GOP’s Gains May Mean Thinner Spending Bills
Republicans’ takeover of the House and gains in the Senate could spell bad news for construction’s goal of seeing large funding increases for infrastructure programs in 2011.
With some races still unsettled, the GOP projects a net increase of 65 seats, which would total 243 House seats. Democrats did hang on to the Senate, though their majority dwindled to 53 from 59.
Among the Democrats’ House casualties were three committee chairs, including Transportation and Infrastructure panel leader James Oberstar (Minn.), a fixture on the committee for more than 30 years.
Jeffrey Shoaf, the Associated General Contractors’ senior executive director for government affairs, says, “It was a ‘wave’ election that was driven by national issues, and members of Congress are going to be very careful how they vote on big national issues in the future.”
A central construction focus in the new Congress is infrastructure legislation. Leading that list is surface-transportation reauthorization, followed by a multiyear aviation bill and appropriations.
The Democratic-controlled 111th Congress failed to pass any of those bills on time. Stopgap extensions are keeping programs running.
Those bills are on the table for the new Congress. But the GOP sees the results as endorsing their aggressive anti-spending stance. Republicans are likely to try to hold down the size of any spending measures next year.
“It’s an uphill battle. There’s no question,” says Jay Hansen, National Asphalt Pavement Association vice president for government affairs. “The Republican platform of ‘smaller government, cut taxes’ runs totally against the grain of a bigger transportation program and an increase in user fees,” he says.
Pam Whitted, National Stone, Sand & Gravel Association vice president for government affairs, says, “I think it’s going to be a time of reduced spending, focus on the economy and growth, and jobs.” For surface transportation, it probably means “a much-slimmed-down bill,” she adds.
The election’s fierce partisan fights may well persist in the new Congress. Still, some construction officials hope Republicans will seek compromises with Democrats to show voters tangible accomplishments. Whitted says, “What the American people said is, ‘We want you guys to work with each other to get things done for America.’ ”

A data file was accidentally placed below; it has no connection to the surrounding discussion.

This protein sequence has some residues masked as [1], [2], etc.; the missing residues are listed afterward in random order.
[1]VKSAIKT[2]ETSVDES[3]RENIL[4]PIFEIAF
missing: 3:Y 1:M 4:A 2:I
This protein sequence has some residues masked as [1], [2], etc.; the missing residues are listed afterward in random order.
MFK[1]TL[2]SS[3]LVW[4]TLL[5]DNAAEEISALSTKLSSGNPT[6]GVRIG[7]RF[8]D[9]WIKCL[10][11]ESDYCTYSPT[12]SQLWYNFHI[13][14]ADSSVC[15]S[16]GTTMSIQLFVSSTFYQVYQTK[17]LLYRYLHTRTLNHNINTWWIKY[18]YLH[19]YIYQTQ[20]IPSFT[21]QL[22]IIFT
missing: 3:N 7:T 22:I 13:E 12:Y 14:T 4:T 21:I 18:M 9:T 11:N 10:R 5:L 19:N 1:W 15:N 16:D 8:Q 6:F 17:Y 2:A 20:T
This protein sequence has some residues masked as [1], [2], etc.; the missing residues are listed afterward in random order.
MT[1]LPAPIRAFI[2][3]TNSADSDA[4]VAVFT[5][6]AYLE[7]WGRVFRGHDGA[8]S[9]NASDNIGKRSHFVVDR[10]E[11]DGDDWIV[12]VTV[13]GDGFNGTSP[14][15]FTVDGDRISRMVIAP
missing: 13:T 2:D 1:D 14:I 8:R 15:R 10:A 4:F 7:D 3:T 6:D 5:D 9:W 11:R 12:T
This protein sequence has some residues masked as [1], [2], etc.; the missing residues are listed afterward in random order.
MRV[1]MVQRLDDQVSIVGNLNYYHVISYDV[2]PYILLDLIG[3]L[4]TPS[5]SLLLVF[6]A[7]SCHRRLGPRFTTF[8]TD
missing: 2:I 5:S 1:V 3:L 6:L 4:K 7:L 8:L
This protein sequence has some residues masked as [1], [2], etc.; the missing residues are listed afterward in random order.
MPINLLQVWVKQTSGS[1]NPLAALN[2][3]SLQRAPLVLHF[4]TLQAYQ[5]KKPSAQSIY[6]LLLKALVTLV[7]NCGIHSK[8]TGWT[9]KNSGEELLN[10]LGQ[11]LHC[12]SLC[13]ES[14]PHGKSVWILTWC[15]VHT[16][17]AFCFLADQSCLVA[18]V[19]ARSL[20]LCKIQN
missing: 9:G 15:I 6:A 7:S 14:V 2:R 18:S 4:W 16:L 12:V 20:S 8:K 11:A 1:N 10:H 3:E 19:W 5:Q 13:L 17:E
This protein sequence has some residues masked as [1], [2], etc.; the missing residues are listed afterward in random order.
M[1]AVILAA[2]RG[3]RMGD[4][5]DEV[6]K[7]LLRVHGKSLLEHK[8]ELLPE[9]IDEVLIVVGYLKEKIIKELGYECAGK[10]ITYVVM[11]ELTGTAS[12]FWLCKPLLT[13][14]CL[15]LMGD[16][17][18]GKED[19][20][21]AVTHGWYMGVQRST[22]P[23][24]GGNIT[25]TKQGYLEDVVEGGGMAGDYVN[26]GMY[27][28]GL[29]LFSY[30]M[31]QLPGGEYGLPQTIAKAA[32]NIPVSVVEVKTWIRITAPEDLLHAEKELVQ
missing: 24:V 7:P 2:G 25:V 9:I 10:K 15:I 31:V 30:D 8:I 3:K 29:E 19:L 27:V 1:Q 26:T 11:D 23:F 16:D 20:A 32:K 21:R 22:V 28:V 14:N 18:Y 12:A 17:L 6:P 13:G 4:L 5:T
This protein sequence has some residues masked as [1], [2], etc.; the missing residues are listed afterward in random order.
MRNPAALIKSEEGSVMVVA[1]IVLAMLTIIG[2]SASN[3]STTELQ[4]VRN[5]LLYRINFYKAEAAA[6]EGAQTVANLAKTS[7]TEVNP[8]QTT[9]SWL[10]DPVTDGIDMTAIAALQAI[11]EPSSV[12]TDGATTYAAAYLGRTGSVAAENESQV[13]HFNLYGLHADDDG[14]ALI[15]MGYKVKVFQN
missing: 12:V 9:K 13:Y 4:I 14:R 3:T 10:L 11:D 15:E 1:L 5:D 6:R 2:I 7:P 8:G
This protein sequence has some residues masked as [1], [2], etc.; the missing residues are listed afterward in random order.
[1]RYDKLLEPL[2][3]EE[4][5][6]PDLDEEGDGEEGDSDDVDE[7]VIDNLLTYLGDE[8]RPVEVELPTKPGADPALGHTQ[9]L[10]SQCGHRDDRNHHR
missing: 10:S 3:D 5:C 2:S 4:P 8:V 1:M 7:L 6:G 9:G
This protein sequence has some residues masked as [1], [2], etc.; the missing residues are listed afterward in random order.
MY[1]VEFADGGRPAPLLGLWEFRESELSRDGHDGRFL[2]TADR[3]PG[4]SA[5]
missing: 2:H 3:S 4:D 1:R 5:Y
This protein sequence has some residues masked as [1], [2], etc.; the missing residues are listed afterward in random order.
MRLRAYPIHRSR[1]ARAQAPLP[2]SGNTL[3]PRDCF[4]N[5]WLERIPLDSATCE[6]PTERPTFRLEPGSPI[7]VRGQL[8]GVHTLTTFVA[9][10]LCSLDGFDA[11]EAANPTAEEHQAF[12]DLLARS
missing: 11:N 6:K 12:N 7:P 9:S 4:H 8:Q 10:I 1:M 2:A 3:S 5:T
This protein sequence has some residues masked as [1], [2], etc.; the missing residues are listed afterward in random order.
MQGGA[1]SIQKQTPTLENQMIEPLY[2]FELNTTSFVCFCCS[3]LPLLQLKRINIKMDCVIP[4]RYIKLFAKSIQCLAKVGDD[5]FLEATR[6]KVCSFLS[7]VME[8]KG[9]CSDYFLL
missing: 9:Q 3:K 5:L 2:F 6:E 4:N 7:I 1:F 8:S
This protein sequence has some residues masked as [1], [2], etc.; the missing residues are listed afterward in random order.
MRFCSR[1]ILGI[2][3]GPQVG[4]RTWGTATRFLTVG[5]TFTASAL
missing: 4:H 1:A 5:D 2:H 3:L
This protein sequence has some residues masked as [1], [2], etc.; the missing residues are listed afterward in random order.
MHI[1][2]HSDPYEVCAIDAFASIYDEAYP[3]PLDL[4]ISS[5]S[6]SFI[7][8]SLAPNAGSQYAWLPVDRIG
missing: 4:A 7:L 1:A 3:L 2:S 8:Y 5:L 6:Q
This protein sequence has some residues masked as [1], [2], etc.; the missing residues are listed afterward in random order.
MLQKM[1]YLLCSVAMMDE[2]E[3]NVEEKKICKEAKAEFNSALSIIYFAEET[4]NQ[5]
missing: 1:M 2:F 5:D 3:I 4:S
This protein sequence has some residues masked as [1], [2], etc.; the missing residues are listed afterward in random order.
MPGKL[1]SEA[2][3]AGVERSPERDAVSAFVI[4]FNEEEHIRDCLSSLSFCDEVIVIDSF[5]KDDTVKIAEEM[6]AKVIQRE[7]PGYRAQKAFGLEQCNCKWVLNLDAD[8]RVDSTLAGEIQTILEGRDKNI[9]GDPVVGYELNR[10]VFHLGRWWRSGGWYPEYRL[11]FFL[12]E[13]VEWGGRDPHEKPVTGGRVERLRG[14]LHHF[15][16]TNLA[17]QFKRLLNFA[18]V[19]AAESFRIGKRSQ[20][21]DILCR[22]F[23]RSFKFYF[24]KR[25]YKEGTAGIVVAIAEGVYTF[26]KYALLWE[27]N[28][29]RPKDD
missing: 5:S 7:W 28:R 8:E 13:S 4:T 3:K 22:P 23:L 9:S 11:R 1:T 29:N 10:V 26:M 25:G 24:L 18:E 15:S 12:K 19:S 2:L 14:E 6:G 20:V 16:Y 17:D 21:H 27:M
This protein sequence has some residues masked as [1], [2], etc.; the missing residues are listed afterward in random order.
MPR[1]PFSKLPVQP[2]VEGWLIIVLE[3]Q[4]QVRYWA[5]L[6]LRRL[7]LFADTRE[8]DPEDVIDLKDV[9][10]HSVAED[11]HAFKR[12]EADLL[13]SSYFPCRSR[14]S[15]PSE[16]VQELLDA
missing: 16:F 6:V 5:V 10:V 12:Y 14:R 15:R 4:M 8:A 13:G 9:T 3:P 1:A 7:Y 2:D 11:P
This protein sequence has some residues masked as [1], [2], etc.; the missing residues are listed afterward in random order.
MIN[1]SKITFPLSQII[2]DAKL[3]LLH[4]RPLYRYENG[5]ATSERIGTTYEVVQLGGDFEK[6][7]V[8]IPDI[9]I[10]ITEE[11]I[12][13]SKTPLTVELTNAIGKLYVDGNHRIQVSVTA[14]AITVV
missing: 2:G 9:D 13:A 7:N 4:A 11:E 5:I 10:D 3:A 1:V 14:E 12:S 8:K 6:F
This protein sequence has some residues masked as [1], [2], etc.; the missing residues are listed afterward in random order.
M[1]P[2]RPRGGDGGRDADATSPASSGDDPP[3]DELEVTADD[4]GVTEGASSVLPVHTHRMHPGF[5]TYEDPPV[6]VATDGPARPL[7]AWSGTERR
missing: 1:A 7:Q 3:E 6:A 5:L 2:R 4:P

President Obama said on Nov. 3 he sees “a whole bunch of areas” of possible agreement and cited energy policy.
New House Committee Chairs
Construction executives hope infrastructure will be another area of common ground. Shoaf says House transportation committee leaders may see an opportunity to do a deal on the three-years-overdue aviation bill. He says the panel’s expected new chairman, John Mica (R-Fla.), and top Democrats will want “to get some points on the board so that they can work together and pass things.”
Mica says his priorities include passing a long-term highway-transit measure and aviation and water-resources bills. Industry observers expect Mica’s highway-transit bill to be smaller than Oberstar’s $500-billion 2009 proposal.
Jerry Lewis (R-Calif.) is likely to become the new chairman of the House Appropriations Committee. Lewis, who led the panel in 2005-06, endorses returning to 2008 spending levels. Rep. Dave Camp (R-Mich.) is in line to lead the tax-writing Ways & Means Committee.
Geoff Burr, Associated Builders and Contractors’ vice president for government affairs, says, “The tax arena seems to be the one place where something probably gets done in 2011.”
Looking at environmental issues, Steve Hall, the American Council of Engineering Companies’ vice president for government affairs, says, “Climate-change legislation is not likely to advance at all over the next two years.” But Hall sees “a chance [that] perhaps a consensus energy bill or perhaps multiple energy bills could be possible.” Such bills could have incentives for energy efficiency, nuclear power and renewables, he adds.
Unions Focus on Jobs Bills
The outlook is grim for the Employee Free Choice Act (EFCA), a priority for labor unions. The bill, which would make it easier for unions to organize non-union companies, has been blasted by congressional Republicans, contractor groups and other business organizations, which call it the “card check” bill. “We can put EFCA on the shelf for a while,” says painters’ union President Jim Williams. “EFCA would have been great for us in a perfect world, but we’re not in a perfect world these days.” He adds that creating jobs “is the priority.” Unions will push for transportation and other jobs bills.